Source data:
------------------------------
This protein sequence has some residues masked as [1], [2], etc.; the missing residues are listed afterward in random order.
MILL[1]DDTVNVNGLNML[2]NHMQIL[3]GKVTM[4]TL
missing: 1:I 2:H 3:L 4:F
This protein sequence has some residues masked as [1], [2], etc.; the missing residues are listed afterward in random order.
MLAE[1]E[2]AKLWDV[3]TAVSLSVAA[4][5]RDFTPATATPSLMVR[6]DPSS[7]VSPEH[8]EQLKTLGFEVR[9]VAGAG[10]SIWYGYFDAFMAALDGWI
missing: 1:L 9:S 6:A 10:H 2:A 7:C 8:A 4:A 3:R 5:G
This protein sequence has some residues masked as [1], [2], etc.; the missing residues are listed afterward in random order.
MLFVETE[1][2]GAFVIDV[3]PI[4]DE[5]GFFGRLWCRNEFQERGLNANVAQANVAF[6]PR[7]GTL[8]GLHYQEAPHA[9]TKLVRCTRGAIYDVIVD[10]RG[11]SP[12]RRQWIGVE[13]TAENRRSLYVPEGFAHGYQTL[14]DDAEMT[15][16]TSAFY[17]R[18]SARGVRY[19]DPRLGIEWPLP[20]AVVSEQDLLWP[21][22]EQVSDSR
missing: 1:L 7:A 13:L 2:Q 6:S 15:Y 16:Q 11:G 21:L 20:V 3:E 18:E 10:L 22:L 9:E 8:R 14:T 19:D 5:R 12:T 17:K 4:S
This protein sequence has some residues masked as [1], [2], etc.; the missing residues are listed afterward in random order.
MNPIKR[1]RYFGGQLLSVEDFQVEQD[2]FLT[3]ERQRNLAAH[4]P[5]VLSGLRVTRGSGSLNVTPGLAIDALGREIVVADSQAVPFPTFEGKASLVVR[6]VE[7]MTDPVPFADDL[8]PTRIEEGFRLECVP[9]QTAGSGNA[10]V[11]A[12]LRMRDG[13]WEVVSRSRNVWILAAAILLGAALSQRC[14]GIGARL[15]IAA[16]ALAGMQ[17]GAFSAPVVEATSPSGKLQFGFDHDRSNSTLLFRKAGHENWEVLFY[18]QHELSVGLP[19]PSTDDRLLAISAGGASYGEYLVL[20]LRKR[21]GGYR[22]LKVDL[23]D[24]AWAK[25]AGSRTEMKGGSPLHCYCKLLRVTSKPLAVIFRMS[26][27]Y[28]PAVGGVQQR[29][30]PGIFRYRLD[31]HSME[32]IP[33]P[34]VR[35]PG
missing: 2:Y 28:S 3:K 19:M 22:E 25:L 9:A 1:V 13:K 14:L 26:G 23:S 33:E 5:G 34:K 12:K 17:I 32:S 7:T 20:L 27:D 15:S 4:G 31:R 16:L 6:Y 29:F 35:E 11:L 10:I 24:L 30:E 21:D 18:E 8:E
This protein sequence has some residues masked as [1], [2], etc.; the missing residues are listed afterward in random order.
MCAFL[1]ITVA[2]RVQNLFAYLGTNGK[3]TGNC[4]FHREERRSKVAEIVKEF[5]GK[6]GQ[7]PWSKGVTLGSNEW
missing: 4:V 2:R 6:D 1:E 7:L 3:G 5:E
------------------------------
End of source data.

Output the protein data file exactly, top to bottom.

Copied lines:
This protein sequence has some residues masked as [1], [2], etc.; the missing residues are listed afterward in random order.
MILL[1]DDTVNVNGLNML[2]NHMQIL[3]GKVTM[4]TL
missing: 1:I 2:H 3:L 4:F
This protein sequence has some residues masked as [1], [2], etc.; the missing residues are listed afterward in random order.
MLAE[1]E[2]AKLWDV[3]TAVSLSVAA[4][5]RDFTPATATPSLMVR[6]DPSS[7]VSPEH[8]EQLKTLGFEVR[9]VAGAG[10]SIWYGYFDAFMAALDGWI
missing: 1:L 9:S 6:A 10:H 2:A 7:C 8:A 4:A 3:R 5:G
This protein sequence has some residues masked as [1], [2], etc.; the missing residues are listed afterward in random order.
MLFVETE[1][2]GAFVIDV[3]PI[4]DE[5]GFFGRLWCRNEFQERGLNANVAQANVAF[6]PR[7]GTL[8]GLHYQEAPHA[9]TKLVRCTRGAIYDVIVD[10]RG[11]SP[12]RRQWIGVE[13]TAENRRSLYVPEGFAHGYQTL[14]DDAEMT[15][16]TSAFY[17]R[18]SARGVRY[19]DPRLGIEWPLP[20]AVVSEQDLLWP[21][22]EQVSDSR
missing: 1:L 7:A 13:L 2:Q 6:S 15:Y 16:Q 11:G 21:L 20:V 3:E 18:E 10:L 22:L 9:E 8:R 14:T 19:D 5:R 12:T 17:K 4:S
This protein sequence has some residues masked as [1], [2], etc.; the missing residues are listed afterward in random order.
MNPIKR[1]RYFGGQLLSVEDFQVEQD[2]FLT[3]ERQRNLAAH[4]P[5]VLSGLRVTRGSGSLNVTPGLAIDALGREIVVADSQAVPFPTFEGKASLVVR[6]VE[7]MTDPVPFADDL[8]PTRIEEGFRLECVP[9]QTAGSGNA[10]V[11]A[12]LRMRDG[13]WEVVSRSRNVWILAAAILLGAALSQRC[14]GIGARL[15]IAA[16]ALAGMQ[17]GAFSAPVVEATSPSGKLQFGFDHDRSNSTLLFRKAGHENWEVLFY[18]QHELSVGLP[19]PSTDDRLLAISAGGASYGEYLVL[20]LRKR[21]GGYR[22]LKVDL[23]D[24]AWAK[25]AGSRTEMKGGSPLHCYCKLLRVTSKPLAVIFRMS[26][27]Y[28]PAVGGVQQR[29][30]PGIFRYRLD[31]HSME[32]IP[33]P[34]VR[35]PG
missing: 2:Y 28:S 3:K 19:M 22:E 25:L 9:A 1:V 13:K 14:L 26:G 23:S 33:E 5:G 34:K 12:K 17:I 32:S 7:T 20:L 27:D 15:S 4:G 31:R 16:L 6:Y 29:F 35:E 11:L 10:I 24:L 30:E 21:D 18:E 8:E
This protein sequence has some residues masked as [1], [2], etc.; the missing residues are listed afterward in random order.
MCAFL[1]ITVA[2]RVQNLFAYLGTNGK[3]TGNC[4]FHREERRSKVAEIVKEF[5]GK[6]GQ[7]PWSKGVTLGSNEW
missing: 4:V 2:R 6:D 1:E 7:L 3:G 5:E